Book Review: The Collected Poetry of Nikki Giovanni, 1968-1998
Publication Date: Nov 25, 2003
List Price: $24.95 (store prices may vary)
Page Count: 452
Imprint: William Morrow
Parent Company: News Corporation
Book Reviewed by Rondall Brasher
The Collected Poetry of Nikki Giovanni has been grafted to my hands for the last 3 weeks. This anthology is the chronological atlas of her published work from 1968 - 1998. But this goes beyond the simplicity of a gathered collection of publications. Each work is tagged with a biographical timeline; introductions; new after-words from Giovanni; along with title and first line indexes, and illuminating notes about the poems. The effort to put together a first rate book is evident from page one. The liner notes refer to this book as the testimony of Giovanni life's work. I concur with this assessment and commend the results.
For those of you who are Nikki Giovanni fans, this book is more than just complementary. It provides depth through personal insights that tend to edify her work. Her books of poems: Black Feeling Black Talk (1968), Black Judgment (1968), Re: Creation (1970), My House (1972), The Women and the Men (1975), Cotton Candy on a Rainy Day (1978), and Those Who Ride Night Winds (1983) are here in completion. She has also included a section called Occasional Poems which are primarily contemporary odes dedicated to significant persons/people whom have moved her to pay homage to them in words.
This collection could be a chronological study of the transition of Giovanni's poetry. Her iconic debut was the self-published revolutionary scripture Black Feeling Black Talk. It is a contemporary collection that has established itself as an indisputable centerpiece of modern poetry. This book is a resounding voice for the 1960's Black empowerment and pain. It is an ardent torch for socio-political change. Giovanni's work did not just comment on society's ills, she verbally demonstrated against it.
So let us work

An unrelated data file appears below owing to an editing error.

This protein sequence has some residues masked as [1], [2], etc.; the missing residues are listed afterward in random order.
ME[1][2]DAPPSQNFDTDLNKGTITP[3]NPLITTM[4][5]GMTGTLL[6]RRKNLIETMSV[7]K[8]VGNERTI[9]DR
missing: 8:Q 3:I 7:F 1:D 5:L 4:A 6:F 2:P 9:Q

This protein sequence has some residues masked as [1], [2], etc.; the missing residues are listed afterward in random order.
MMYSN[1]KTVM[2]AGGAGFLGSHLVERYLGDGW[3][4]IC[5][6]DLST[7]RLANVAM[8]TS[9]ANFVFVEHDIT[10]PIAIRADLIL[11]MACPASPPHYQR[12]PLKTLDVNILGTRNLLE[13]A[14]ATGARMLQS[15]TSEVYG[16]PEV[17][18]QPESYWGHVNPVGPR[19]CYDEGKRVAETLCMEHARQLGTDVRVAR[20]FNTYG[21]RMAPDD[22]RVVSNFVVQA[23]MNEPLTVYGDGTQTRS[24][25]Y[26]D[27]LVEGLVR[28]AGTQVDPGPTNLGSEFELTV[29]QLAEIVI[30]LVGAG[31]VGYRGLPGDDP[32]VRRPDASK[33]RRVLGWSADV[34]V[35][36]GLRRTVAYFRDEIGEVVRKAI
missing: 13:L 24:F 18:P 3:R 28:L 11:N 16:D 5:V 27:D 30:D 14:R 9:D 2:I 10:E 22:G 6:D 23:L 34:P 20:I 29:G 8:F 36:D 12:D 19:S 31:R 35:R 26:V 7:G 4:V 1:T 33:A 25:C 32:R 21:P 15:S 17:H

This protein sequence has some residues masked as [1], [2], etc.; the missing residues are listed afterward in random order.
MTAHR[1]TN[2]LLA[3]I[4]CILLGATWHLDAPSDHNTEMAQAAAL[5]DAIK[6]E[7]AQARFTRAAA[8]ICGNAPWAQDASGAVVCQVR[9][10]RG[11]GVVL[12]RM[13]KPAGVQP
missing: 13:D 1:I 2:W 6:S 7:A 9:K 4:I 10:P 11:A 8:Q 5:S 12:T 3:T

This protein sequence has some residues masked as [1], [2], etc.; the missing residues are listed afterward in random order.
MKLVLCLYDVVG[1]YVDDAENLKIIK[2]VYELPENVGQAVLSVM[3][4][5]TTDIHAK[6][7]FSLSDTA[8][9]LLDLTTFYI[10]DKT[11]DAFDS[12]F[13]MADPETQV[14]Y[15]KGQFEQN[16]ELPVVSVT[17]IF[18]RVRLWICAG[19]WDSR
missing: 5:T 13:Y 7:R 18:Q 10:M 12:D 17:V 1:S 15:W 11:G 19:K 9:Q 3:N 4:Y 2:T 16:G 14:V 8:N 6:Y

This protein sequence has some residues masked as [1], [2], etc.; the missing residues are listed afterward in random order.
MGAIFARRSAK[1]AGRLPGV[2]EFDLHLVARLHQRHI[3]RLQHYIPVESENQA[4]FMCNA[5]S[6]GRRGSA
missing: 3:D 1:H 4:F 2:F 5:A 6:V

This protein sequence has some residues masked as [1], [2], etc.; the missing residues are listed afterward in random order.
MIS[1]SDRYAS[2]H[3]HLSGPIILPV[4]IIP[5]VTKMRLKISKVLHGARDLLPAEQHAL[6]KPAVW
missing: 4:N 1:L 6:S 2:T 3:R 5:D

For our of presence
When Stokely is in
The Black House
And all will be right with
From A Historical Footnote to Consider
Only When all Else Fails
This acridity of her writing changed at the break of the 70’s. This is probably not so coincidental with the birth of her son. Giovanni evolved from writing what was outside her window, to what was in her soul. Her book aptly titled My House initiates a trek of introspection that has continued to cultivate itself over time. Her poetry grows to entwine her with the world that she has become a vital part. By the time her most recent works are written the evolution is evident and pronounce. Giovanni has taught, but more importantly she has learned. She fills art not only with her imagination, but her readers also. It could be that she hopes to initiate change one mind at a time.
The Collected Poetry of Nikki Giovanni is not flawless in its attempt to give
readers a definitive presentation of this artist. There have been other
collections from her as recent as The Selected Poems of Nikki Giovanni:
1968-1995, which was published in 1996. There was also The Nikki Giovanni Poetry
Collection audio disk that she released back in December 2002. Multiple volumes
of poetry collections always turn me off. This book however, is by far the most
complete chronological presentation of her work. The annotation of her work is
also very nice. I would prefer not to see a continued duplication of the same
content, even if it is the venerated Nikki Giovanni.